It is the location that is classed as Grand Cru, so red or white (assuming the AOC is in place), if the grapes come from Musigny the resulting wine is entitled to the Musigny label. Robert Parker (Burgundy, 1990) wrote that the Chardonnay vines of Musigny were "planted at the request of the late Comtesse de Vogüé"; at the domaine today there is no direct evidence of that, or an exact planting date, but what is sure is that there was definitely a white Musigny produced as early as the 1930's, so the Comtesse would have been quite young. Today 'only' a Bourgogne Blanc is produced, but potentially this is the only Grand Cru white from the Côte de Nuits; Clive Coates notes that in the the nineteenth century it was also possible to find Chambertin Blanc but the vines were already gone when AOC rules were introduced in the 1930's. This white wine is made from Chardonnay vines sited, in two plots, right at the top of the Musigny vineyard. Because there is no such AOC as Chambolle-Musigny Blanc (villages or 1er Cru) if the Musigny Grand Cru label is not used, it follows that the wine must be declassified all the way down to Bourgogne.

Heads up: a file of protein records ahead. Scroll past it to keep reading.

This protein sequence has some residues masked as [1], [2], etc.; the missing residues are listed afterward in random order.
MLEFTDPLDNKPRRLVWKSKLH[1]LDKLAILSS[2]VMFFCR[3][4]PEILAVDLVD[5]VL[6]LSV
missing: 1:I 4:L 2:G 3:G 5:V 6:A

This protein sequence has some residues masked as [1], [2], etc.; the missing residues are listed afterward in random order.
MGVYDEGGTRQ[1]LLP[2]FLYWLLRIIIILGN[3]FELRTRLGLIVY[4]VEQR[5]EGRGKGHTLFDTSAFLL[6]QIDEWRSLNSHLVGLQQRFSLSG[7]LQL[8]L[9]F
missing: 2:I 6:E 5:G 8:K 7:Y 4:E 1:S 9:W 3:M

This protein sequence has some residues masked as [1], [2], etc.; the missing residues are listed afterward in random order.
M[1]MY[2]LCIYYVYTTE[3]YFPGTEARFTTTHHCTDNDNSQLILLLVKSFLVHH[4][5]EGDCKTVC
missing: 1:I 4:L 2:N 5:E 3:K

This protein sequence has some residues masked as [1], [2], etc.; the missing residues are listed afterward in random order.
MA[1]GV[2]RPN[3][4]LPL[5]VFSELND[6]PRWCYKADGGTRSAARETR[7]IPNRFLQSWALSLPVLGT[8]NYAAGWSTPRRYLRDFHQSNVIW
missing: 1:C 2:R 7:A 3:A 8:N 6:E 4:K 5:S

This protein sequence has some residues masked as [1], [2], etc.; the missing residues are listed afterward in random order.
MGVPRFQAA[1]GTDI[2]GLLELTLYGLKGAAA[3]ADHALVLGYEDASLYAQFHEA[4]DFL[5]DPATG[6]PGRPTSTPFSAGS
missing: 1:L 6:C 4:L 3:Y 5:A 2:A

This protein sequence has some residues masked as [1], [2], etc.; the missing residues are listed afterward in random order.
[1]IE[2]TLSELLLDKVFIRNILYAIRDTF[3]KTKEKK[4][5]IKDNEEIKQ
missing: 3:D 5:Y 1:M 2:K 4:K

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The 2012 Bourgogne Blanc has been produced since 1994 from the young vines that were planted in the grand cru, planted between 1986 and 1997. Taken from cask, which had just been racked, it has a gras bouquet with scents of honeysuckle, custard creams and spices. It is well defined and very complex. The palate is very intense with lemongrass and shaved ginger on the entry. It immediately reminds me of a fine white Chateauneuf-du-Pape with an exuberant, pithy, spicy finish that you will not forget in a hurry.
|Like all great white wines, this Bourgogne Blanc deserves to accompany the best fish and shell fish dishes, such as lobster or crabmeat in a light wine sauce, salmon, trout or Dover sole simply grilled or poached. The wine should be served no colder than 13°C (57°F).